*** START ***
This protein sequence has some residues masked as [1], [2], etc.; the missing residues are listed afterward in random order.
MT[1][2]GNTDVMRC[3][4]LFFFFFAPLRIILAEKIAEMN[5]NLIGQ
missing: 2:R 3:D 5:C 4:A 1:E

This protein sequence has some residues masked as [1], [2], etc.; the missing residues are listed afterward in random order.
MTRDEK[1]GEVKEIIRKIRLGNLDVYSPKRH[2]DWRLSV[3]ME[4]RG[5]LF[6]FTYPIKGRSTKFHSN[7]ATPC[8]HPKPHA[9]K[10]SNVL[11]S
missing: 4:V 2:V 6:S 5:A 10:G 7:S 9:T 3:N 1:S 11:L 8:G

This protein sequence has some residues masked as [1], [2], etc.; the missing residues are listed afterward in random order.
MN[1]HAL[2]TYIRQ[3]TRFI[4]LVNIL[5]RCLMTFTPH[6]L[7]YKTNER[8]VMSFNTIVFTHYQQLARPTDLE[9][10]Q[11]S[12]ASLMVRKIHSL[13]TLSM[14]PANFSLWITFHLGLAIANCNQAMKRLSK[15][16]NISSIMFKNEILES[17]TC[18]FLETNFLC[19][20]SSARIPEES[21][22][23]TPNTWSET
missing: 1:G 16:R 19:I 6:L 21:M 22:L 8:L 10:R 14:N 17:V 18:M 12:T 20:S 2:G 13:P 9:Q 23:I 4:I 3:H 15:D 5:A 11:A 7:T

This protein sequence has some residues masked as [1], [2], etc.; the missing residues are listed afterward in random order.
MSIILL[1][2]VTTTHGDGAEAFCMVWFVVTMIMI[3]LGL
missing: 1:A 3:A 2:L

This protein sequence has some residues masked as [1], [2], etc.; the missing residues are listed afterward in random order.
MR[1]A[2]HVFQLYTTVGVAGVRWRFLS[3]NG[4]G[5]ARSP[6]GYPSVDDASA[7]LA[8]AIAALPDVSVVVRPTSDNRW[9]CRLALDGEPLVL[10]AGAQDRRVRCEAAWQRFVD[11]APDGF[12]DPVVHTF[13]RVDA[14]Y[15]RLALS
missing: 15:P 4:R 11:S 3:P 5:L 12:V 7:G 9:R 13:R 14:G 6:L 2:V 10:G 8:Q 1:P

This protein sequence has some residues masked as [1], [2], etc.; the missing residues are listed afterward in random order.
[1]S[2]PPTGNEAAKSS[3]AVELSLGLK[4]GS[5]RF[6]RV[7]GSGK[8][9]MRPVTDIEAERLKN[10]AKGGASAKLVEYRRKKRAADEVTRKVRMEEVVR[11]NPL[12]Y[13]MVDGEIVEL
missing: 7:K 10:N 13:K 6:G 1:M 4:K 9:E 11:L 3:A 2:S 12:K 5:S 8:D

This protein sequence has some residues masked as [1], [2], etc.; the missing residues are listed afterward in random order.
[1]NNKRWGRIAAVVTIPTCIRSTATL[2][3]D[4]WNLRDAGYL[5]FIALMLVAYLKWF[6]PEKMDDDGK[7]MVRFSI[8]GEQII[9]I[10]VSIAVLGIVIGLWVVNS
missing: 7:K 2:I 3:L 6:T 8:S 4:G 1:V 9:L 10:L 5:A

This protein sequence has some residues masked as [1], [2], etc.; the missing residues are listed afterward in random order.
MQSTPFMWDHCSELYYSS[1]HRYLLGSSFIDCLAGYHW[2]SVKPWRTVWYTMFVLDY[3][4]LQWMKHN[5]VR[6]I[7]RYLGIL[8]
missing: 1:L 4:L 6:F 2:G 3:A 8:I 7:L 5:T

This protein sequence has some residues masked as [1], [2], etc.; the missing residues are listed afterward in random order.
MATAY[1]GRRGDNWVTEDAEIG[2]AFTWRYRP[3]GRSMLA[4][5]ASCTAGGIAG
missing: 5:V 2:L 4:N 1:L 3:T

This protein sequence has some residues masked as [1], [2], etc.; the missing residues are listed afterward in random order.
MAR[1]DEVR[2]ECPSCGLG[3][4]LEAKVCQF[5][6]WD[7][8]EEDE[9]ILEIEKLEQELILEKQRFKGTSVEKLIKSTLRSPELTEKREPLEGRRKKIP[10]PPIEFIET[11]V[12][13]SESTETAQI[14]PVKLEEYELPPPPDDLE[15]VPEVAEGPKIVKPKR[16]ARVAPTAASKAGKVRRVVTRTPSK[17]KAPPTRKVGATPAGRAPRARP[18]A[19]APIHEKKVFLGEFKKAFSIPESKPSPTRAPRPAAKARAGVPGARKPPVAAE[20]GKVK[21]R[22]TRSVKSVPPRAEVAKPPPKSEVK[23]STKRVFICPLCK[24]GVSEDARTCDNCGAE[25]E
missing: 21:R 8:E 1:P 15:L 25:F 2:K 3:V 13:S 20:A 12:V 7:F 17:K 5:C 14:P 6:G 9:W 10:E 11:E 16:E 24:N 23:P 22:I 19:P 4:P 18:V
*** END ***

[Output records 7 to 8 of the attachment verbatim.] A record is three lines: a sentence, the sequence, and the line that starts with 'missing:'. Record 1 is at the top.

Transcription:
This protein sequence has some residues masked as [1], [2], etc.; the missing residues are listed afterward in random order.
[1]NNKRWGRIAAVVTIPTCIRSTATL[2][3]D[4]WNLRDAGYL[5]FIALMLVAYLKWF[6]PEKMDDDGK[7]MVRFSI[8]GEQII[9]I[10]VSIAVLGIVIGLWVVNS
missing: 7:K 2:I 3:L 6:T 8:S 4:G 1:V 9:L 10:L 5:A

This protein sequence has some residues masked as [1], [2], etc.; the missing residues are listed afterward in random order.
MQSTPFMWDHCSELYYSS[1]HRYLLGSSFIDCLAGYHW[2]SVKPWRTVWYTMFVLDY[3][4]LQWMKHN[5]VR[6]I[7]RYLGIL[8]
missing: 1:L 4:L 6:F 2:G 3:A 8:I 7:L 5:T